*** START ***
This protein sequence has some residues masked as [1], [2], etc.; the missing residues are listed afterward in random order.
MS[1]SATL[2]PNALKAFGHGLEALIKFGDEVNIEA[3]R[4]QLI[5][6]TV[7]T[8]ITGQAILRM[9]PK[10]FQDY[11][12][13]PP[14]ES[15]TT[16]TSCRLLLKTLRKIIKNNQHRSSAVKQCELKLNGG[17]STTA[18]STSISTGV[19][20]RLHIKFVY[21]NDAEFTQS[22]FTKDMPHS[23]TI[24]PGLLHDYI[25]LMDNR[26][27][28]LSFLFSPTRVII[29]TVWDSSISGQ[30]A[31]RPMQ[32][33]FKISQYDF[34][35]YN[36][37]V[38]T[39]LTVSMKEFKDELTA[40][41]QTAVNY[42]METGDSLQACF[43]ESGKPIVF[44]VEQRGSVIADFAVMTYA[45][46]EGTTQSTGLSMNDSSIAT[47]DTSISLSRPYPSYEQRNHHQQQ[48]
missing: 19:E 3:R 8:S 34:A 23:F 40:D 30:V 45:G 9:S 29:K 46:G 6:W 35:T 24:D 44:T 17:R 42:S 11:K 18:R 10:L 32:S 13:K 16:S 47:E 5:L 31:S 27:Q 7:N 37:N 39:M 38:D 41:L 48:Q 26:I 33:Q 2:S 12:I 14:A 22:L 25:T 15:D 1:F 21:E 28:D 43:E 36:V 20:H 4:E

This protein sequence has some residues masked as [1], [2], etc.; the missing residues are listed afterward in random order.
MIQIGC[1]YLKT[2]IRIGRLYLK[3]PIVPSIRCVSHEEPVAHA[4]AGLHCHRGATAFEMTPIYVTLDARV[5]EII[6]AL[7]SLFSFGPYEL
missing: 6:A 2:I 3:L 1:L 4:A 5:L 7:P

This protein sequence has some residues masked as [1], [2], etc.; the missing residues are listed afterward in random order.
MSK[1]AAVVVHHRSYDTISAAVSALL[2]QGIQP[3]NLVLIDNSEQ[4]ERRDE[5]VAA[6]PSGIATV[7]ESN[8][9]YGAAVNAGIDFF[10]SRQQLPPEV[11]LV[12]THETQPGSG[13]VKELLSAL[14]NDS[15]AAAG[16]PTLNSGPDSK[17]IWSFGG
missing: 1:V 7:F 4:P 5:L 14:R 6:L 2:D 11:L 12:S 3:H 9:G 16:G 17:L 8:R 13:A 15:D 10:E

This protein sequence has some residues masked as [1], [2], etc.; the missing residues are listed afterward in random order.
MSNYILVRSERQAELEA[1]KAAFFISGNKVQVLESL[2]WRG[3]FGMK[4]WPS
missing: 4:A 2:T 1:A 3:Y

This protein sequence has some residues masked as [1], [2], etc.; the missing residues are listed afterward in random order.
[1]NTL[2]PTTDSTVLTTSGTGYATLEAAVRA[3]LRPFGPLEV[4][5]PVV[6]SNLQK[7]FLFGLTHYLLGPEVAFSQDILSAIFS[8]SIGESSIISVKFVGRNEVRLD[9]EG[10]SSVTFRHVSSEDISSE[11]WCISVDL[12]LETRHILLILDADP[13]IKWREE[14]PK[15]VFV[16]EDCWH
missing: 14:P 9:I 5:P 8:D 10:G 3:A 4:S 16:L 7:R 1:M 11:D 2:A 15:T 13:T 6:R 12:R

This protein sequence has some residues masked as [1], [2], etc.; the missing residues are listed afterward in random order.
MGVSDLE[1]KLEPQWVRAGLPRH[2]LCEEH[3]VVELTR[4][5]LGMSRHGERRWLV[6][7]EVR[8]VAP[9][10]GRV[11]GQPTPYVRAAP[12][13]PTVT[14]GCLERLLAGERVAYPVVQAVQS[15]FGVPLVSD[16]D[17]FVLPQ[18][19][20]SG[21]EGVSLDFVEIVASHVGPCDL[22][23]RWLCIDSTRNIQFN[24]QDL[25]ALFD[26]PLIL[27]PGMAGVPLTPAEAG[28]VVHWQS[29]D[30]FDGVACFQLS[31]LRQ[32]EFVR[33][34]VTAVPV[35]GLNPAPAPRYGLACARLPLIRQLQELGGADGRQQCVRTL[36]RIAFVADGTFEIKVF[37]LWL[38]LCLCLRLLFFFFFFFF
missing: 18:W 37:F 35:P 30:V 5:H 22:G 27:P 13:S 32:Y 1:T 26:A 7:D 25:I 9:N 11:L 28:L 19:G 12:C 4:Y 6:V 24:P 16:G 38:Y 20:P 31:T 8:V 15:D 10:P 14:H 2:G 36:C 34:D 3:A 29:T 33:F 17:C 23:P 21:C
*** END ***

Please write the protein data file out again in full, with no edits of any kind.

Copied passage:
This protein sequence has some residues masked as [1], [2], etc.; the missing residues are listed afterward in random order.
MS[1]SATL[2]PNALKAFGHGLEALIKFGDEVNIEA[3]R[4]QLI[5][6]TV[7]T[8]ITGQAILRM[9]PK[10]FQDY[11][12][13]PP[14]ES[15]TT[16]TSCRLLLKTLRKIIKNNQHRSSAVKQCELKLNGG[17]STTA[18]STSISTGV[19][20]RLHIKFVY[21]NDAEFTQS[22]FTKDMPHS[23]TI[24]PGLLHDYI[25]LMDNR[26][27][28]LSFLFSPTRVII[29]TVWDSSISGQ[30]A[31]RPMQ[32][33]FKISQYDF[34][35]YN[36][37]V[38]T[39]LTVSMKEFKDELTA[40][41]QTAVNY[42]METGDSLQACF[43]ESGKPIVF[44]VEQRGSVIADFAVMTYA[45][46]EGTTQSTGLSMNDSSIAT[47]DTSISLSRPYPSYEQRNHHQQQ[48]
missing: 19:E 3:R 8:S 34:A 23:F 40:D 30:V 45:G 9:S 29:K 46:G 6:W 35:T 24:D 44:T 17:R 42:S 11:K 18:R 10:L 32:S 13:K 16:S 47:E 5:L 31:S 27:Q 7:N 37:N 39:M 38:D 41:L 48:Q 26:I 33:Q 2:S 12:I 14:A 22:L 25:T 15:D 1:F 21:E 28:D 43:E 36:V 20:H 4:E

This protein sequence has some residues masked as [1], [2], etc.; the missing residues are listed afterward in random order.
MIQIGC[1]YLKT[2]IRIGRLYLK[3]PIVPSIRCVSHEEPVAHA[4]AGLHCHRGATAFEMTPIYVTLDARV[5]EII[6]AL[7]SLFSFGPYEL
missing: 6:A 2:I 3:L 1:L 4:A 5:L 7:P

This protein sequence has some residues masked as [1], [2], etc.; the missing residues are listed afterward in random order.
MSK[1]AAVVVHHRSYDTISAAVSALL[2]QGIQP[3]NLVLIDNSEQ[4]ERRDE[5]VAA[6]PSGIATV[7]ESN[8][9]YGAAVNAGIDFF[10]SRQQLPPEV[11]LV[12]THETQPGSG[13]VKELLSAL[14]NDS[15]AAAG[16]PTLNSGPDSK[17]IWSFGG
missing: 1:V 7:F 4:P 5:L 14:R 6:L 2:D 11:L 12:S 3:H 9:G 16:G 17:L 8:R 13:A 15:D 10:E

This protein sequence has some residues masked as [1], [2], etc.; the missing residues are listed afterward in random order.
MSNYILVRSERQAELEA[1]KAAFFISGNKVQVLESL[2]WRG[3]FGMK[4]WPS
missing: 4:A 2:T 1:A 3:Y

This protein sequence has some residues masked as [1], [2], etc.; the missing residues are listed afterward in random order.
[1]NTL[2]PTTDSTVLTTSGTGYATLEAAVRA[3]LRPFGPLEV[4][5]PVV[6]SNLQK[7]FLFGLTHYLLGPEVAFSQDILSAIFS[8]SIGESSIISVKFVGRNEVRLD[9]EG[10]SSVTFRHVSSEDISSE[11]WCISVDL[12]LETRHILLILDADP[13]IKWREE[14]PK[15]VFV[16]EDCWH
missing: 14:P 9:I 5:P 8:D 10:G 3:A 4:S 16:L 7:R 1:M 11:D 2:A 15:T 13:T 6:R 12:R

This protein sequence has some residues masked as [1], [2], etc.; the missing residues are listed afterward in random order.
MGVSDLE[1]KLEPQWVRAGLPRH[2]LCEEH[3]VVELTR[4][5]LGMSRHGERRWLV[6][7]EVR[8]VAP[9][10]GRV[11]GQPTPYVRAAP[12][13]PTVT[14]GCLERLLAGERVAYPVVQAVQS[15]FGVPLVSD[16]D[17]FVLPQ[18][19][20]SG[21]EGVSLDFVEIVASHVGPCDL[22][23]RWLCIDSTRNIQFN[24]QDL[25]ALFD[26]PLIL[27]PGMAGVPLTPAEAG[28]VVHWQS[29]D[30]FDGVACFQLS[31]LRQ[32]EFVR[33][34]VTAVPV[35]GLNPAPAPRYGLACARLPLIRQLQELGGADGRQQCVRTL[36]RIAFVADGTFEIKVF[37]LWL[38]LCLCLRLLFFFFFFFF
missing: 18:W 37:F 35:P 30:V 5:H 22:G 27:P 13:S 32:Y 1:T 26:A 7:D 25:I 9:N 11:L 28:L 19:G 12:C 4:Y 6:V 24:P 16:G 38:Y 20:P 31:T 8:V 15:D 10:P 14:H 2:G 36:C 34:D 3:A 29:T 33:F 17:C 23:P 21:C